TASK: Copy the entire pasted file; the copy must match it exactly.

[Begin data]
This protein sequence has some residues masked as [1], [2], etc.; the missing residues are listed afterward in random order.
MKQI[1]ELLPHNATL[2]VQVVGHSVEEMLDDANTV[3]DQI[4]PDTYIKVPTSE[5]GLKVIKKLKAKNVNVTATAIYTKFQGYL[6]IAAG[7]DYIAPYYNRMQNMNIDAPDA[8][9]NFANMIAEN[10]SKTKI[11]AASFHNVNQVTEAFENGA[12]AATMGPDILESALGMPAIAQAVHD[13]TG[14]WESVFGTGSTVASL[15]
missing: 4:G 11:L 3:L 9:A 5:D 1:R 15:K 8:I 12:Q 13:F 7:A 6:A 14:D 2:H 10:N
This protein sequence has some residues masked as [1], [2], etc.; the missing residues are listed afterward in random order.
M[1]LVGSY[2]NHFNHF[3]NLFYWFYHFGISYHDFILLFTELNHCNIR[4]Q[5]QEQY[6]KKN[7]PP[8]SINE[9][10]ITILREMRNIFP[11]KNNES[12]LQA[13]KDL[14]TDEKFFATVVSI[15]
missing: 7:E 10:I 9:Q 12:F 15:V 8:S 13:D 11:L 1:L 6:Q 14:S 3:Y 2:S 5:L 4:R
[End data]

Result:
This protein sequence has some residues masked as [1], [2], etc.; the missing residues are listed afterward in random order.
MKQI[1]ELLPHNATL[2]VQVVGHSVEEMLDDANTV[3]DQI[4]PDTYIKVPTSE[5]GLKVIKKLKAKNVNVTATAIYTKFQGYL[6]IAAG[7]DYIAPYYNRMQNMNIDAPDA[8][9]NFANMIAEN[10]SKTKI[11]AASFHNVNQVTEAFENGA[12]AATMGPDILESALGMPAIAQAVHD[13]TG[14]WESVFGTGSTVASL[15]
missing: 4:G 11:L 3:L 9:A 5:D 1:R 15:K 8:I 12:Q 13:F 7:A 6:A 14:D 2:H 10:N
This protein sequence has some residues masked as [1], [2], etc.; the missing residues are listed afterward in random order.
M[1]LVGSY[2]NHFNHF[3]NLFYWFYHFGISYHDFILLFTELNHCNIR[4]Q[5]QEQY[6]KKN[7]PP[8]SINE[9][10]ITILREMRNIFP[11]KNNES[12]LQA[13]KDL[14]TDEKFFATVVSI[15]
missing: 7:E 10:I 9:Q 12:F 15:V 8:S 13:D 11:L 1:L 6:Q 14:S 3:Y 2:S 5:L 4:R